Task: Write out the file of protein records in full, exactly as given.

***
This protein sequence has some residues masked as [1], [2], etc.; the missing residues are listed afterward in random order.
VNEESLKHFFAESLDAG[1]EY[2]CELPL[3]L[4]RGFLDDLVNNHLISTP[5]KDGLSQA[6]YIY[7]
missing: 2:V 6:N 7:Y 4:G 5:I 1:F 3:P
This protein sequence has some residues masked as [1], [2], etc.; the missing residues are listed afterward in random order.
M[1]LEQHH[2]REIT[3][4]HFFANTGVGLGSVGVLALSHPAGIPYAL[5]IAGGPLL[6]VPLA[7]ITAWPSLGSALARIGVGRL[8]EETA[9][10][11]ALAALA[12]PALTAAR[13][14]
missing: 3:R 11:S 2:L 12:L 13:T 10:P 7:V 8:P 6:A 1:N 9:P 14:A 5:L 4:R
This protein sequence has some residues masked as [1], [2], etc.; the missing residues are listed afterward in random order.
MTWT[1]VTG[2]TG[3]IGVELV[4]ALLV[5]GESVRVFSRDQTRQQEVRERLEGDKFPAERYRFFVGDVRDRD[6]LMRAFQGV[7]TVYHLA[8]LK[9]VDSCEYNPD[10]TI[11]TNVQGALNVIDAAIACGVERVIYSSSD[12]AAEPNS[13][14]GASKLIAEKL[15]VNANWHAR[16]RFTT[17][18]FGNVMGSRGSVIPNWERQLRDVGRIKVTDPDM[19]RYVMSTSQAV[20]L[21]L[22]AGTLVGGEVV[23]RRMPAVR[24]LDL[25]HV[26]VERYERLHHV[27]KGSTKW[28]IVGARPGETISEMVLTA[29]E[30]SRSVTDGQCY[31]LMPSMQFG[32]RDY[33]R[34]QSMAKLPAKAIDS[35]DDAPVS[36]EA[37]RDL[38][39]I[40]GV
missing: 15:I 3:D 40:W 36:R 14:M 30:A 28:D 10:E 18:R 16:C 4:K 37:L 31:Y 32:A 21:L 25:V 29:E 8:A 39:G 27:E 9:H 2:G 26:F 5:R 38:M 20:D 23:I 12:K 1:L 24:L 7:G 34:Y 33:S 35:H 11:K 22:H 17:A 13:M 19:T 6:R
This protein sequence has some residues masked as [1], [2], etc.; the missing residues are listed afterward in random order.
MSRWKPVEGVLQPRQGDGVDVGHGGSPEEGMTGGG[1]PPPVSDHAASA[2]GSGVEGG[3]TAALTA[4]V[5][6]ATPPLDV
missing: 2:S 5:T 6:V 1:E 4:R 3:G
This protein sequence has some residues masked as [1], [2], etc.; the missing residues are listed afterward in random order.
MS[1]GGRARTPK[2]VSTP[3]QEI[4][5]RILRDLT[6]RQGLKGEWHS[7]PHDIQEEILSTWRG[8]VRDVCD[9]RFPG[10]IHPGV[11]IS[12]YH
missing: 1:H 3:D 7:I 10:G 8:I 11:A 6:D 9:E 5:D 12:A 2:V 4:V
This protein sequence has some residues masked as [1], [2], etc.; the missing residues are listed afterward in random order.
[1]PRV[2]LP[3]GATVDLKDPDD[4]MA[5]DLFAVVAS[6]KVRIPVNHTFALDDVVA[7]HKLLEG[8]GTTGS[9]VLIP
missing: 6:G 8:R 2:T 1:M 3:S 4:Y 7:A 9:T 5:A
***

This protein sequence has some residues masked as [1], [2], etc.; the missing residues are listed afterward in random order.
VNEESLKHFFAESLDAG[1]EY[2]CELPL[3]L[4]RGFLDDLVNNHLISTP[5]KDGLSQA[6]YIY[7]
missing: 2:V 6:N 7:Y 4:G 5:I 1:F 3:P
This protein sequence has some residues masked as [1], [2], etc.; the missing residues are listed afterward in random order.
M[1]LEQHH[2]REIT[3][4]HFFANTGVGLGSVGVLALSHPAGIPYAL[5]IAGGPLL[6]VPLA[7]ITAWPSLGSALARIGVGRL[8]EETA[9][10][11]ALAALA[12]PALTAAR[13][14]
missing: 3:R 11:S 2:L 12:L 13:T 10:P 7:V 8:P 6:A 1:N 9:P 14:A 5:L 4:R
This protein sequence has some residues masked as [1], [2], etc.; the missing residues are listed afterward in random order.
MTWT[1]VTG[2]TG[3]IGVELV[4]ALLV[5]GESVRVFSRDQTRQQEVRERLEGDKFPAERYRFFVGDVRDRD[6]LMRAFQGV[7]TVYHLA[8]LK[9]VDSCEYNPD[10]TI[11]TNVQGALNVIDAAIACGVERVIYSSSD[12]AAEPNS[13][14]GASKLIAEKL[15]VNANWHAR[16]RFTT[17][18]FGNVMGSRGSVIPNWERQLRDVGRIKVTDPDM[19]RYVMSTSQAV[20]L[21]L[22]AGTLVGGEVV[23]RRMPAVR[24]LDL[25]HV[26]VERYERLHHV[27]KGSTKW[28]IVGARPGETISEMVLTA[29]E[30]SRSVTDGQCY[31]LMPSMQFG[32]RDY[33]R[34]QSMAKLPAKAIDS[35]DDAPVS[36]EA[37]RDL[38][39]I[40]GV
missing: 15:I 3:D 40:W 36:R 14:M 30:A 28:D 10:E 18:R 16:C 4:K 37:L 31:Y 32:A 21:L 25:V 29:E 8:A 39:G 27:E 9:H 2:G 26:F 5:R 38:M 20:D 23:I 12:K 1:L 24:L 7:G 34:Y 33:S 35:H 11:K 22:H 17:A 13:M 19:T 6:R
This protein sequence has some residues masked as [1], [2], etc.; the missing residues are listed afterward in random order.
MSRWKPVEGVLQPRQGDGVDVGHGGSPEEGMTGGG[1]PPPVSDHAASA[2]GSGVEGG[3]TAALTA[4]V[5][6]ATPPLDV
missing: 2:S 5:T 6:V 1:E 4:R 3:G
This protein sequence has some residues masked as [1], [2], etc.; the missing residues are listed afterward in random order.
MS[1]GGRARTPK[2]VSTP[3]QEI[4][5]RILRDLT[6]RQGLKGEWHS[7]PHDIQEEILSTWRG[8]VRDVCD[9]RFPG[10]IHPGV[11]IS[12]YH
missing: 1:H 3:D 7:I 10:G 8:I 11:A 6:D 9:E 5:D 12:A 2:V 4:V
This protein sequence has some residues masked as [1], [2], etc.; the missing residues are listed afterward in random order.
[1]PRV[2]LP[3]GATVDLKDPDD[4]MA[5]DLFAVVAS[6]KVRIPVNHTFALDDVVA[7]HKLLEG[8]GTTGS[9]VLIP
missing: 6:G 8:R 2:T 1:M 3:S 4:Y 7:A 9:T 5:A